The beloved company that brought photography to the masses with the preloaded Brownie Camera has sold most of its film and digital imaging business and will stop producing the acetate film base.
The Death of Kodak Film?
In another blow to film junkies everywhere; Kodak has officially stopped production of acetate film base, one of the key components used to create modern camera film.
Over the last 17 months of the bankruptcy, Kodak has been completely deconstructed and reformed. In some ways, that makes film enthusiasts that still stockpile T-Max film in their fridge (butter drawer in my case) want to cry.
In a statement, Eastman Kodak Co. spokesman Christopher Veronda said :
“[the company has] an inventory of years of acetate base, and are looking at options for external supply beyond that. We of course use a variety of internal and external suppliers for the various components in our films, and this is one of those components. We have said that our strategy is to align our costs with the continuing decline of film. Given that we were able to stockpile years of inventory, it’s obvious that the capacity to manufacture acetate film base had gotten way ahead of current and future requirements.”
Kodak promised that it will continue to make the polyester film base, which is used in most of the billions of feet of commercial film that is generates each year.
Swan Song or New Beginning?
Eastman Kodak Co. has been circling the drain for a while. The digital camera business is gone, so is the desktop inkjet printer business (Kodak is still making ink cartages for the printer remnants). Paper production in England and Colorado are gone. Well, at least they don’t belong to Kodak any longer.
Despite serious opposition from Ricoh Co., Nikon Corp., Shutterfly Inc. and Fujifilm Corp., on June 20th, the United States Bankruptcy Court approved the proposed deal that permitted Kodak to sell its personalized imaging (think film) and document imaging (scanners, etc.) businesses to the underfunded United Kingdom Pension Plan. This sale settled the $2.8 billion claim made by the represented Kodak retirees. That, my friend, is a lot of retirees!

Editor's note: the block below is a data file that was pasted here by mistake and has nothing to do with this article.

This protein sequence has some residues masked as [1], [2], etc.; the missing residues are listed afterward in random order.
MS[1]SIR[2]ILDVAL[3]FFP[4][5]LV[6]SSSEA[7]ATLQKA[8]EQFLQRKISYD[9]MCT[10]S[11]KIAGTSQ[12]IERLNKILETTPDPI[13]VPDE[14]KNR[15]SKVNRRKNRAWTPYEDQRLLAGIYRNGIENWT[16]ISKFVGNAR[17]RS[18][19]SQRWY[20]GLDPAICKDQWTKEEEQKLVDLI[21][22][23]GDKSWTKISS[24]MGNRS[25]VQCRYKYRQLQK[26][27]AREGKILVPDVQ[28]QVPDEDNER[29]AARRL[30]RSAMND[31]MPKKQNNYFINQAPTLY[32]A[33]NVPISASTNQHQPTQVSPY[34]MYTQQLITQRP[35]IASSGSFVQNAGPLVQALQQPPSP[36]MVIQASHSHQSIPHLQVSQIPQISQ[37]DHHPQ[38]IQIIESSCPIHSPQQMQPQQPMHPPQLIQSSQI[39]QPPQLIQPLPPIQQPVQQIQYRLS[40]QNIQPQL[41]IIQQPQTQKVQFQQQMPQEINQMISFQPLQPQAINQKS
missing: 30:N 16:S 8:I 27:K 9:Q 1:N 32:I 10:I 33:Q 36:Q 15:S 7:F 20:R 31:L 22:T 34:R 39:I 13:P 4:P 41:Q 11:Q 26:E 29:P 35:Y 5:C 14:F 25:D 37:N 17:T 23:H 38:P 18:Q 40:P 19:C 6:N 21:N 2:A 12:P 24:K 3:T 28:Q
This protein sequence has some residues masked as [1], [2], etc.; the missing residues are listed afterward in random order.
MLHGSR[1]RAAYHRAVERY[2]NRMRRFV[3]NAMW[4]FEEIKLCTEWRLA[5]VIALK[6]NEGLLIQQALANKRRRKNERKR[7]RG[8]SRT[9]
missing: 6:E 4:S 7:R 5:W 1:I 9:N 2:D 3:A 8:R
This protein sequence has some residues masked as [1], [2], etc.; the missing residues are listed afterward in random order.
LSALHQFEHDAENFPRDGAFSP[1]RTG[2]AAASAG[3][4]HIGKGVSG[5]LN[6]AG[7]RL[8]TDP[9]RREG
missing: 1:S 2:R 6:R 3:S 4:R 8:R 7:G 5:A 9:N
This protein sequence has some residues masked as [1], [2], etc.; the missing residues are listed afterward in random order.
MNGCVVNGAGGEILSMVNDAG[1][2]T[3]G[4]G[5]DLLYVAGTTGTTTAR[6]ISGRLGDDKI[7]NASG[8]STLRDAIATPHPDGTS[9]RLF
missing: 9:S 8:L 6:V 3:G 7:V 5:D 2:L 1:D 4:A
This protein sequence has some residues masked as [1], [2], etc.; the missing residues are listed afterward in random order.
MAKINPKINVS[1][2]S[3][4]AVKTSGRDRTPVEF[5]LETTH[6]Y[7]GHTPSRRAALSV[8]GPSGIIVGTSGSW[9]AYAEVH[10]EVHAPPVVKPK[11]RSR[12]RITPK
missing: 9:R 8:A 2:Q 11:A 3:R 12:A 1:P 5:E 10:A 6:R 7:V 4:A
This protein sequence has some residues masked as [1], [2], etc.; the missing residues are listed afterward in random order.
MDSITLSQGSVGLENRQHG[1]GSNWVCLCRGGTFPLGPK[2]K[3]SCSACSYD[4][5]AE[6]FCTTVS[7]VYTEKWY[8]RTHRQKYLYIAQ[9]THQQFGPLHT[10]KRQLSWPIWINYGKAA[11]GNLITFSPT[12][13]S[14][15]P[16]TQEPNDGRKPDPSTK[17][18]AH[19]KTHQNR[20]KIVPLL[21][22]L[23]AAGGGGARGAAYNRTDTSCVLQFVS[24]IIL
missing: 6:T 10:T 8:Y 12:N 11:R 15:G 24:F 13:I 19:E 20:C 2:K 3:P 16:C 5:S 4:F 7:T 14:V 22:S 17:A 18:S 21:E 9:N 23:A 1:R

The sale wipes the slate clean and also provides Kodak with $650 million on top of the $2.8 write-off; money it desperately needs to help pay off some of its debts incurred during this entire process.
So What Now? Kodak’s Next Steps
The U.K. Pension Plan is not picking up the film manufacturing operations, however, it is taking over the paper manufacturing operations in England and Colorado. Kodak will continue to manufacture and supply consumer and professional films, however it will be to the Pension Plan. The goal of the Plan is to use proceeds from these businesses to continue to fund the pensions of former employees.
But Kodak is not completely gone. Eastman Kodak Co. announced on Thursday a $895 million financing deal with JPMorgan Chase & Co, Bank of America Corp and Barclays Plc. The three Wall Street giants will jointly secure a loan package of $695 million. The three banks will also arrange a revolving credit line of $200 million. This will bring Kodak $895 million to utilize for paying back debt incurred during the bankruptcy process as well as future operations, which may include the restart of its commercial imaging business.
What This Means for Photographers
Film is not just for hipsters; it is still used in major Hollywood film productions and is the preferred medium for many fine artists, as well as photography students. True – digital has taken over much of the user base, however if a company like Kodak – the reigning icon among film – can fail in the midst of financial mishandling and economic uncertainty, any company can. As artists and businesses continue to trudge forward, it is important to remember our roots. Kodak gave us that. It was the first time photography was taken out of the hands of the privileged and bourgeoisie, and placed into the hands of the every day person. And for that very reason, I’m dusting off some film and going to log some time in the darkroom.
Kodak – here is hoping to you survive despite the odds.
Until Next Time . . .
Stay Inspired ~ Jules